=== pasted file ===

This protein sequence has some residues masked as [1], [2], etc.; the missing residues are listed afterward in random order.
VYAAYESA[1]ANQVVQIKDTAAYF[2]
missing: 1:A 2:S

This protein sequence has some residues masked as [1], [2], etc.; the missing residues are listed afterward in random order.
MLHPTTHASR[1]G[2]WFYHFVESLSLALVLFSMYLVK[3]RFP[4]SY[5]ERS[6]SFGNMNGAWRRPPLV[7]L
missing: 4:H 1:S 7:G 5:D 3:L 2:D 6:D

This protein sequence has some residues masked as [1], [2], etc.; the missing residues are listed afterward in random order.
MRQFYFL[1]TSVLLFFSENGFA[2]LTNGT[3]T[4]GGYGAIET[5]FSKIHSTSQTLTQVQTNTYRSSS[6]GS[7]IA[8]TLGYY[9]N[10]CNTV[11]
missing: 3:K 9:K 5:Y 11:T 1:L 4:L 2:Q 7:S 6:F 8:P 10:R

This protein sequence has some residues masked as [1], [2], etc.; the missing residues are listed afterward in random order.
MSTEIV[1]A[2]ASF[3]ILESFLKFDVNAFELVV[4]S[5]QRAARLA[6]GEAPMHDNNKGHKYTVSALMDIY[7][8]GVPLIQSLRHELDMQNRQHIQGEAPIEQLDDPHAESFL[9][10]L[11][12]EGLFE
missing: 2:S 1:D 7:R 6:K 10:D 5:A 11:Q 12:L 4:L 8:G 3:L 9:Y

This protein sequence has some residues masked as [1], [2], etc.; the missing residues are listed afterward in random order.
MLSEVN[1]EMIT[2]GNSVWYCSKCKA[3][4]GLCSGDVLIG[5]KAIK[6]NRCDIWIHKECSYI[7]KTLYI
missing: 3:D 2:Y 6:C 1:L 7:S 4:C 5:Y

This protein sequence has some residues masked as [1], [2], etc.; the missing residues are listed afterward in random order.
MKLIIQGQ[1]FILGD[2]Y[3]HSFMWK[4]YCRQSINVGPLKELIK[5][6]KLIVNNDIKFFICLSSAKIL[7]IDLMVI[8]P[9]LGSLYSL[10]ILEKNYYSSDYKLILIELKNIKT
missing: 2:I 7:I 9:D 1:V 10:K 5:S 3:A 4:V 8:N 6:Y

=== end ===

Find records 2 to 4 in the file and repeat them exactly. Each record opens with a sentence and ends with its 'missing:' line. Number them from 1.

This protein sequence has some residues masked as [1], [2], etc.; the missing residues are listed afterward in random order.
MLHPTTHASR[1]G[2]WFYHFVESLSLALVLFSMYLVK[3]RFP[4]SY[5]ERS[6]SFGNMNGAWRRPPLV[7]L
missing: 4:H 1:S 7:G 5:D 3:L 2:D 6:D

This protein sequence has some residues masked as [1], [2], etc.; the missing residues are listed afterward in random order.
MRQFYFL[1]TSVLLFFSENGFA[2]LTNGT[3]T[4]GGYGAIET[5]FSKIHSTSQTLTQVQTNTYRSSS[6]GS[7]IA[8]TLGYY[9]N[10]CNTV[11]
missing: 3:K 9:K 5:Y 11:T 1:L 4:L 2:Q 7:S 6:F 8:P 10:R

This protein sequence has some residues masked as [1], [2], etc.; the missing residues are listed afterward in random order.
MSTEIV[1]A[2]ASF[3]ILESFLKFDVNAFELVV[4]S[5]QRAARLA[6]GEAPMHDNNKGHKYTVSALMDIY[7][8]GVPLIQSLRHELDMQNRQHIQGEAPIEQLDDPHAESFL[9][10]L[11][12]EGLFE
missing: 2:S 1:D 7:R 6:K 10:D 5:A 11:Q 12:L 4:L 8:G 3:L 9:Y